‘Don’t migrate to Australia unless you want to join “Team Australia”’, declared our chest-beating Prime Minister. “Everyone has got to be on team Australia” he carried on.
Now I really don’t know what ‘Team Australia’ is. I suspect it is nothing more than a slogan aimed at stirring up patriotism. And/or votes.
Either way, I don’t like it.
It reminds me of John Howard’s famous (and stunningly racist) comment that “we will decide who comes to this country …” – which he used rather effectively to set up his 2001 election win.
Tony Abbott appears, on the surface, to be channeling John Howard. What might he have on the agenda?
Let us be reminded of what Howard’s was. It might tell us something.
In 2007, as the then Prime Minister, Howard officially scrapped multiculturalism. Need I say more?
In 2012, more willing to embrace a multicultural Australia the Gillard minority government established a Joint Standing Committee on Migration. Some of the key issues addressed were: the role of multiculturalism in the Government’s social inclusion agenda; the effectiveness of settlement programs for new migrants, including refugees; how Australia could better utilise the skills of migrants; and incentives to encourage small business development.
Focusing on the economic, social and cultural impacts of migration in Australia, the Committee made further recommendations to maximise the positive effects of migration.
Initially, the inquiry was commissioned to examine and report on:
Multiculturalism, social inclusion and globalisation
- The role of multiculturalism in the Federal Government’s social inclusion agenda; and
- The contribution of diaspora communities to Australia’s relationships with Europe, the UK, Middle East and the immediate Asia-Pacific Region.
Settlement and participation
- Innovative ideas for settlement programs for new migrants, including refugees, that support their full participation and integration into the broader Australian society; and
- Incentives to promote long term settlement patterns that achieve greater social and economic benefits for Australian society as a whole.
National productive capacity
- The role migration has played and contributes to building Australia’s long term productive capacity;
- The profile of skilled migration to Australia and the extent to which Australia is fully utilising the skills of all migrants; and
- Potential government initiatives to better assist migrant communities establish business enterprises.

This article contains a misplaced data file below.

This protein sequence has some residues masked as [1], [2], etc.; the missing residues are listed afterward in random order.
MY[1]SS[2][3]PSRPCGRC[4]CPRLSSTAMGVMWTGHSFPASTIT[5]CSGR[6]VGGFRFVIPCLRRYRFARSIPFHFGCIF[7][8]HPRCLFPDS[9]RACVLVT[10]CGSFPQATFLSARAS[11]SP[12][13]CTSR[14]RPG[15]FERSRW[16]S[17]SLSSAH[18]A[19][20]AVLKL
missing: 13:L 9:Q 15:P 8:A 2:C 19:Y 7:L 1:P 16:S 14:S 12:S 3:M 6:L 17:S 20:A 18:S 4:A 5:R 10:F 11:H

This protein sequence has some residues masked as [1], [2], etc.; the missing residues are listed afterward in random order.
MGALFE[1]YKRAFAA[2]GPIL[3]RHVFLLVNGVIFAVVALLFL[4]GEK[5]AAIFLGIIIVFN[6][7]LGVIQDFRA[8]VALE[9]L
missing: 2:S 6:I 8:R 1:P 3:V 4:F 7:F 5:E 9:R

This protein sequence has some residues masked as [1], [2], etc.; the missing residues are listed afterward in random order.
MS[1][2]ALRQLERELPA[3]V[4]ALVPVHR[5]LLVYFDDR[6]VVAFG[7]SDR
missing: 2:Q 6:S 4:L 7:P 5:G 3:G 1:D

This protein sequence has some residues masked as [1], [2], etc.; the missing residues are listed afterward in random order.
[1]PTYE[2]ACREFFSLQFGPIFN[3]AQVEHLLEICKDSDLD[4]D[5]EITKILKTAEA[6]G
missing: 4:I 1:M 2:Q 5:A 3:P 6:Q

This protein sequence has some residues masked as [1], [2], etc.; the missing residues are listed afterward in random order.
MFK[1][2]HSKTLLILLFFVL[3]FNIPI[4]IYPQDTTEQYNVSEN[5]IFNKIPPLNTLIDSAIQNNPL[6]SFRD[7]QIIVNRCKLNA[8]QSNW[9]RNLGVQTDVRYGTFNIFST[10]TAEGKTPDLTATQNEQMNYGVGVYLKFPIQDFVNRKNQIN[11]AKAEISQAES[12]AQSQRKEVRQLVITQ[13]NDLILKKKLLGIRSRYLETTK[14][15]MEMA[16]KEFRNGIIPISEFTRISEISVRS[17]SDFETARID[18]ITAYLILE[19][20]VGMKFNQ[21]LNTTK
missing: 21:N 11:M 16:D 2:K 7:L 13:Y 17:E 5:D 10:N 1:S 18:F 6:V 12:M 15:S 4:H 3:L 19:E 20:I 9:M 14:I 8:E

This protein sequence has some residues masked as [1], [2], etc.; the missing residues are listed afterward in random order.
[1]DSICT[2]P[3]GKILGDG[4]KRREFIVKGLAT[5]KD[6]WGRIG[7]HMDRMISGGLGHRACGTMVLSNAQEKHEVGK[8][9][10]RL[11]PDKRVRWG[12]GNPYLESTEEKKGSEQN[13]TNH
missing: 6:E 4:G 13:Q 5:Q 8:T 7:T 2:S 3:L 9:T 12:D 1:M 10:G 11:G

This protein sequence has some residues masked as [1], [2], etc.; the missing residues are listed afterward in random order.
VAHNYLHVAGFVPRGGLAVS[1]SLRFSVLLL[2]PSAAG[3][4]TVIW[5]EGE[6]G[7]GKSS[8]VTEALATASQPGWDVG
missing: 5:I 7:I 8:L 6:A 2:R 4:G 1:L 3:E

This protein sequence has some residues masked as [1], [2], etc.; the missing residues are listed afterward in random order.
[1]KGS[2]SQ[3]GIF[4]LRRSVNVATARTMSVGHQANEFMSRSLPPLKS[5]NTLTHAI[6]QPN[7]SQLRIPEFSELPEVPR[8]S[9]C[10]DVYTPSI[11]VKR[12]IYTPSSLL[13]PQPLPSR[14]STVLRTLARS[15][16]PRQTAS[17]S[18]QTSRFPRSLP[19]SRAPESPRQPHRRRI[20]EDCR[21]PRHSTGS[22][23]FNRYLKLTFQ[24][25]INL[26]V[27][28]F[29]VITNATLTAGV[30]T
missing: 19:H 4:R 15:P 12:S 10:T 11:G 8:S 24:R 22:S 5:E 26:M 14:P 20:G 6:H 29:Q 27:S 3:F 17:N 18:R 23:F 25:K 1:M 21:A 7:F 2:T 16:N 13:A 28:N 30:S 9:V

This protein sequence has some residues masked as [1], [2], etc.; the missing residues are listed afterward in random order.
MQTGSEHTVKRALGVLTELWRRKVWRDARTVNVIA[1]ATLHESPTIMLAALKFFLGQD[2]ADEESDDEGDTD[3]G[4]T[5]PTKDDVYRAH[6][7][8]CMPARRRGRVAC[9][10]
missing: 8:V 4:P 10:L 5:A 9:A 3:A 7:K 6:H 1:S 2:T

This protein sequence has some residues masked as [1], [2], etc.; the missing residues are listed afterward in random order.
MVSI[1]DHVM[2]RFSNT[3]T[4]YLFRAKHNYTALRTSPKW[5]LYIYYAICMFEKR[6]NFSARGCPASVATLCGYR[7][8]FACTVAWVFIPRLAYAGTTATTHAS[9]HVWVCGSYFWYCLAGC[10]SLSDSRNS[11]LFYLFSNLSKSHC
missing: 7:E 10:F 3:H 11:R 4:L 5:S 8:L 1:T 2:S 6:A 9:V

Not surprisingly, this appears to have been scrapped. Well, the link is dead, so I can only assume it’s been scrapped. Can I also thus assume that Abbott has it somewhere in his agenda to follow Howard and also attempt to scrap multiculturalism?
I certainly hope not, but I fear that he will. The fictitious ‘Team Australia’ and what it is trying to represent has that distinct smell about it.
I quite like a multicultural Australia.
With over 6 million immigrants since the end of WWII, we have one of the most successful culturally diverse societies in the world. The Inquiry into Multiculturalism in Australia provided a framework for strengthening community harmony and promoting the economic, cultural and social benefits of Australia’s cultural diversity for all Australians. Australian multiculturalism also embraces the heritage of Indigenous Australians, early European settlement, our home-grown customs and traditions and the experiences of new migrants coming to this country, and promotes mutual respect and equality, aiming to enhance social cohesion.
Our multicultural policies have also affirmed that all Australians have the opportunity to be active and equal participants in society, and are free to maintain their religious and cultural traditions within Australian law. There are other benefits of multiculturalism for Australia – we are not only considerably richer in experiences, but we enjoy much closer economic and social links with other nations as a direct result of our diverse multicultural population.
John Howard didn’t like it that way, and Tony Abbott’s ‘Team Australia’ has a tinge of Howard about it.
I wrote recently that the Abbott Government has been a very easy one to predict. I could be right again.
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